Ask Ed Bell about energy trading and risk management (ETRM) technology and he’ll likely bring up his days with Enron back in the early 1990s. Bell—now a principal at Houston-based technology...
ETRM software is adapting to a changing energy market.
certain number for cap and trade?’”
A 2009 Gartner study, co-authored by Harrison, confirms that existing ETRM platforms are “particularly well-suited” to tracking and trading CO 2 certificates. After all, Harrison points out, many vendors have supplied ETRM solutions for CO 2 to U.S. investment banks and hedge funds already active in global carbon markets. Further, he says, many U.S. utilities already are working on what their CO 2 position would be in the event of cap-and-trade legislation.
“The EU is already trading CO 2 under a cap-and-trade scheme and ETRM vendors are offering CO 2 solutions to utilities in that market,” Harrison says. “Should the United States establish a national cap-and-trade scheme similar to the EU’s, then ETRM solutions for utility CO 2 trading in the U.S. will be readily available.”
There will be differences in a U.S. scheme, he adds, but they largely will be administrative, such as the national register for all CO 2 emissions and offsets. But primary functions—such as recording transactions with brokers through exchanges or bilaterally, managing certificate inventories and producing CO 2 position reports and risk analysis—shouldn’t differ much between geographies.
“Remember, CO 2 is internationally traded,” Harrison says. “And unlike a physical commodity such as a metal or oil, there is no physical delivery context, which often has geographical cost implications such as transportation duties.”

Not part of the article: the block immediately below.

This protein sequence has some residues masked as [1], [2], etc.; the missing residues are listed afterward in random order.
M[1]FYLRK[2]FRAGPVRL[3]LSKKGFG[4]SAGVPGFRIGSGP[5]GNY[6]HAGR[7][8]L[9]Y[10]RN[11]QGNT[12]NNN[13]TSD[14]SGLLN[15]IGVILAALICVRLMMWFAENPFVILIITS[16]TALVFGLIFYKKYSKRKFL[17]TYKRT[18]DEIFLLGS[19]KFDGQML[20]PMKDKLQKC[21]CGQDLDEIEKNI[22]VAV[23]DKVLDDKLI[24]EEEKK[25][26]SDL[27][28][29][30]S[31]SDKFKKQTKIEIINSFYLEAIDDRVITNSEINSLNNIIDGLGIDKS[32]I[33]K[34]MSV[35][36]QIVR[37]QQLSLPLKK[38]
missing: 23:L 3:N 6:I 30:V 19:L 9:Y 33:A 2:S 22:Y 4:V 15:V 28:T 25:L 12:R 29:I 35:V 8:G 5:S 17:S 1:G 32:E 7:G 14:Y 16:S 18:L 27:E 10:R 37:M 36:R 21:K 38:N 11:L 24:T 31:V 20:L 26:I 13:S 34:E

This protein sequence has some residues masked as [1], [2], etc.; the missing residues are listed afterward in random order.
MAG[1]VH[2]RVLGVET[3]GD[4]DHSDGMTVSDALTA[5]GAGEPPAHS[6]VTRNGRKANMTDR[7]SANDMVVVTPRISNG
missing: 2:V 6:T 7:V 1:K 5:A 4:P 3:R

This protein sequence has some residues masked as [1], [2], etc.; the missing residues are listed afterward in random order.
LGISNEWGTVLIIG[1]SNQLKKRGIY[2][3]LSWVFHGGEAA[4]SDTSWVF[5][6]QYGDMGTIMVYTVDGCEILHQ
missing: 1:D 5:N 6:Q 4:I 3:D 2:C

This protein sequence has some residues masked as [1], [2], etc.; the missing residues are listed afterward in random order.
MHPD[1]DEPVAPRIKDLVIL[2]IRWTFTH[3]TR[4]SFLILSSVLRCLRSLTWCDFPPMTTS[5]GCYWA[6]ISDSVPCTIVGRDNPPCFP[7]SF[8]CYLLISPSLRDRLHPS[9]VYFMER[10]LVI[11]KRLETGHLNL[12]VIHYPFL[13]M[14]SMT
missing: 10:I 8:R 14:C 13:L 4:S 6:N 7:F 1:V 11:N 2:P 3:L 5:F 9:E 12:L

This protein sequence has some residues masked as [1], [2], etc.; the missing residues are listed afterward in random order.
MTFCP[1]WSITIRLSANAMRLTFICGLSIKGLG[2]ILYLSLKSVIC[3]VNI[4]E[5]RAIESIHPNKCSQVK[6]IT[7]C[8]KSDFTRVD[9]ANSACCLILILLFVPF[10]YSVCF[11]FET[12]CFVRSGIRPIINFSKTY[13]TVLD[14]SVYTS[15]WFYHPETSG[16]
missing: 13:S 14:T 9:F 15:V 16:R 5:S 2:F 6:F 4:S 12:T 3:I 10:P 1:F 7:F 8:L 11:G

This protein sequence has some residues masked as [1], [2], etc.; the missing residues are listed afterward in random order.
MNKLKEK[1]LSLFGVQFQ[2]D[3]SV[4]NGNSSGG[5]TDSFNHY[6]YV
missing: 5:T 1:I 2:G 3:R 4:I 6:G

If and when CO 2 cap-and-trade measures are instituted in the United States, the main issue for most utilities might be building out the processes needed to gather the data associated with CO 2 emissions.
“You have to understand the internal processes used to the gather the data that’s required, including verification and auditing,” Harrison says. “The ETRM system will have to configure and analyze data that includes planned emissions, allocated credits and credits received from renewable power resources. Pulling all that information together likely will be more challenging for utilities than actually trading the credit allocations themselves.”
While vendors and industry pundits focus almost entirely on ETRM system technical capabilities and client benefits, there’s one last component that trumps everything else combined: the human element.
At least that’s the way Cary Oswald, managing director of risk strategy and control at Xcel Energy, sees it.
Oswald and his team employ SAS risk management and business intelligence software to project the duration, severity and earnings-per-share impact of various risks. And with 5.3 million customers in eight states, an energy portfolio consisting of coal, natural gas, nuclear, hydroelectric and wind sources, and thousands of miles of natural gas pipeline, Xcel has plenty of risks to analyze.
Four times a year, members of Oswald’s risk-management team meet with executives from various parts of the company to gather information on potential risks for each business unit. The SAS program is used to tabulate, project and rank each risk on an EPS basis. The rankings and analyses then are presented to upper management for resource allocation and timing decisions.
The quarterly process has the enthusiastic backing of both business unit managers and corporate executives alike. However, Oswald points out, the critical risk-analysis component